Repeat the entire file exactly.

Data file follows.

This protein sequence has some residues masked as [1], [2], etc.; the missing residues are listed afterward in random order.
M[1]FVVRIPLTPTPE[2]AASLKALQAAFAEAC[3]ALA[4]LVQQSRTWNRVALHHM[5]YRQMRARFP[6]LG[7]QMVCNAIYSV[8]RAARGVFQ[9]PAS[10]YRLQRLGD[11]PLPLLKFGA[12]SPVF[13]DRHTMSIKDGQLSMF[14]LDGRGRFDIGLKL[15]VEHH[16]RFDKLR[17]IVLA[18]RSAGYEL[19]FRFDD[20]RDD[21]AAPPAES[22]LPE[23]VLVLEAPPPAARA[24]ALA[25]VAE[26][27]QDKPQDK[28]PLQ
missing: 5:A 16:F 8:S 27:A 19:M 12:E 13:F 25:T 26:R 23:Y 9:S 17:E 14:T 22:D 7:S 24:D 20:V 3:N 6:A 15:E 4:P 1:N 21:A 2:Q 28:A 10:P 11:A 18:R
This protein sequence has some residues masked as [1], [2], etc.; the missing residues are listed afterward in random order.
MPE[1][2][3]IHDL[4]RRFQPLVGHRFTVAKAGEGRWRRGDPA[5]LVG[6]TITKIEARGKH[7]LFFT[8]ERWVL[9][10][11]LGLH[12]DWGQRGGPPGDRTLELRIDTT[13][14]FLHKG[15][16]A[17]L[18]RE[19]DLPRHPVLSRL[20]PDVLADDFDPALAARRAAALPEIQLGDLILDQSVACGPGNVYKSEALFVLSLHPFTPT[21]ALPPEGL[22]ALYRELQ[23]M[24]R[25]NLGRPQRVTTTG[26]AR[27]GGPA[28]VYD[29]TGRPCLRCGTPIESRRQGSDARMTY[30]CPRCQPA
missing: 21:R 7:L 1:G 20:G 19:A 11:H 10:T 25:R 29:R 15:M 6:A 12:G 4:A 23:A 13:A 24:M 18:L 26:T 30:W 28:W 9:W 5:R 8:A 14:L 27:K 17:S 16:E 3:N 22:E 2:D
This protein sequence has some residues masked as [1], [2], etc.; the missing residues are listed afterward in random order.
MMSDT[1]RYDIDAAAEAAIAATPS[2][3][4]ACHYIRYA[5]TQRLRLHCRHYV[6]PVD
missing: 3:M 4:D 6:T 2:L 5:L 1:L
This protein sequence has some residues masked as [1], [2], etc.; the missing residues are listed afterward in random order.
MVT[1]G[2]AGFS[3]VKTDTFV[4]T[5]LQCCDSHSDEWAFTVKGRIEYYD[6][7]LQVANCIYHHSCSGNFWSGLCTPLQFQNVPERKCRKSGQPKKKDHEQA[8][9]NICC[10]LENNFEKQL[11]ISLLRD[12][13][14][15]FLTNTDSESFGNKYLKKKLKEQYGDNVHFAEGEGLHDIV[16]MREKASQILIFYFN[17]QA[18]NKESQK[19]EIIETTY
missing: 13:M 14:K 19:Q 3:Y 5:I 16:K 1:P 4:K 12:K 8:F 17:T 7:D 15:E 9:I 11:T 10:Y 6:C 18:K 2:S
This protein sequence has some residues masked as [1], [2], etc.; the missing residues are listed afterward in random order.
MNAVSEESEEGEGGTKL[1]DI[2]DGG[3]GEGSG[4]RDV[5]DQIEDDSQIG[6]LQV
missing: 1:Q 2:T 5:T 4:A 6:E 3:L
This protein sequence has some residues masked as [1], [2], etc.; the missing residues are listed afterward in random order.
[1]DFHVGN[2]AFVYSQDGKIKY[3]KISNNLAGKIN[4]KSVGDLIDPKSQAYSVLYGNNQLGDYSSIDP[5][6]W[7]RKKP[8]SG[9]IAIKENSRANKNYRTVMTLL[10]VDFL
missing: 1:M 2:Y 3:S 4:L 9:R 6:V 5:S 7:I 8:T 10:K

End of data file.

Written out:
This protein sequence has some residues masked as [1], [2], etc.; the missing residues are listed afterward in random order.
M[1]FVVRIPLTPTPE[2]AASLKALQAAFAEAC[3]ALA[4]LVQQSRTWNRVALHHM[5]YRQMRARFP[6]LG[7]QMVCNAIYSV[8]RAARGVFQ[9]PAS[10]YRLQRLGD[11]PLPLLKFGA[12]SPVF[13]DRHTMSIKDGQLSMF[14]LDGRGRFDIGLKL[15]VEHH[16]RFDKLR[17]IVLA[18]RSAGYEL[19]FRFDD[20]RDD[21]AAPPAES[22]LPE[23]VLVLEAPPPAARA[24]ALA[25]VAE[26][27]QDKPQDK[28]PLQ
missing: 5:A 16:F 8:S 27:A 19:M 12:E 13:F 25:T 26:R 23:Y 9:S 17:E 14:T 22:D 7:S 24:D 20:V 3:N 6:A 15:E 4:P 1:N 21:A 2:Q 28:A 10:P 11:A 18:R
This protein sequence has some residues masked as [1], [2], etc.; the missing residues are listed afterward in random order.
MPE[1][2][3]IHDL[4]RRFQPLVGHRFTVAKAGEGRWRRGDPA[5]LVG[6]TITKIEARGKH[7]LFFT[8]ERWVL[9][10][11]LGLH[12]DWGQRGGPPGDRTLELRIDTT[13][14]FLHKG[15][16]A[17]L[18]RE[19]DLPRHPVLSRL[20]PDVLADDFDPALAARRAAALPEIQLGDLILDQSVACGPGNVYKSEALFVLSLHPFTPT[21]ALPPEGL[22]ALYRELQ[23]M[24]R[25]NLGRPQRVTTTG[26]AR[27]GGPA[28]VYD[29]TGRPCLRCGTPIESRRQGSDARMTY[30]CPRCQPA
missing: 21:R 7:L 1:G 20:G 19:A 11:H 10:T 25:R 29:R 15:M 6:A 12:G 4:A 23:A 13:A 24:M 18:L 26:T 30:W 28:W 9:W 5:R 8:A 14:L 27:K 17:S 16:E 3:N 22:E 2:D
This protein sequence has some residues masked as [1], [2], etc.; the missing residues are listed afterward in random order.
MMSDT[1]RYDIDAAAEAAIAATPS[2][3][4]ACHYIRYA[5]TQRLRLHCRHYV[6]PVD
missing: 3:M 4:D 6:T 2:L 5:L 1:L
This protein sequence has some residues masked as [1], [2], etc.; the missing residues are listed afterward in random order.
MVT[1]G[2]AGFS[3]VKTDTFV[4]T[5]LQCCDSHSDEWAFTVKGRIEYYD[6][7]LQVANCIYHHSCSGNFWSGLCTPLQFQNVPERKCRKSGQPKKKDHEQA[8][9]NICC[10]LENNFEKQL[11]ISLLRD[12][13][14][15]FLTNTDSESFGNKYLKKKLKEQYGDNVHFAEGEGLHDIV[16]MREKASQILIFYFN[17]QA[18]NKESQK[19]EIIETTY
missing: 13:M 14:K 19:Q 3:Y 5:I 16:K 1:P 4:K 12:K 8:F 17:T 7:D 15:E 9:I 11:T 10:Y 6:C 18:K 2:S
This protein sequence has some residues masked as [1], [2], etc.; the missing residues are listed afterward in random order.
MNAVSEESEEGEGGTKL[1]DI[2]DGG[3]GEGSG[4]RDV[5]DQIEDDSQIG[6]LQV
missing: 1:Q 2:T 5:T 4:A 6:E 3:L
This protein sequence has some residues masked as [1], [2], etc.; the missing residues are listed afterward in random order.
[1]DFHVGN[2]AFVYSQDGKIKY[3]KISNNLAGKIN[4]KSVGDLIDPKSQAYSVLYGNNQLGDYSSIDP[5][6]W[7]RKKP[8]SG[9]IAIKENSRANKNYRTVMTLL[10]VDFL
missing: 1:M 2:Y 3:S 4:L 9:R 6:V 5:S 7:I 8:T 10:K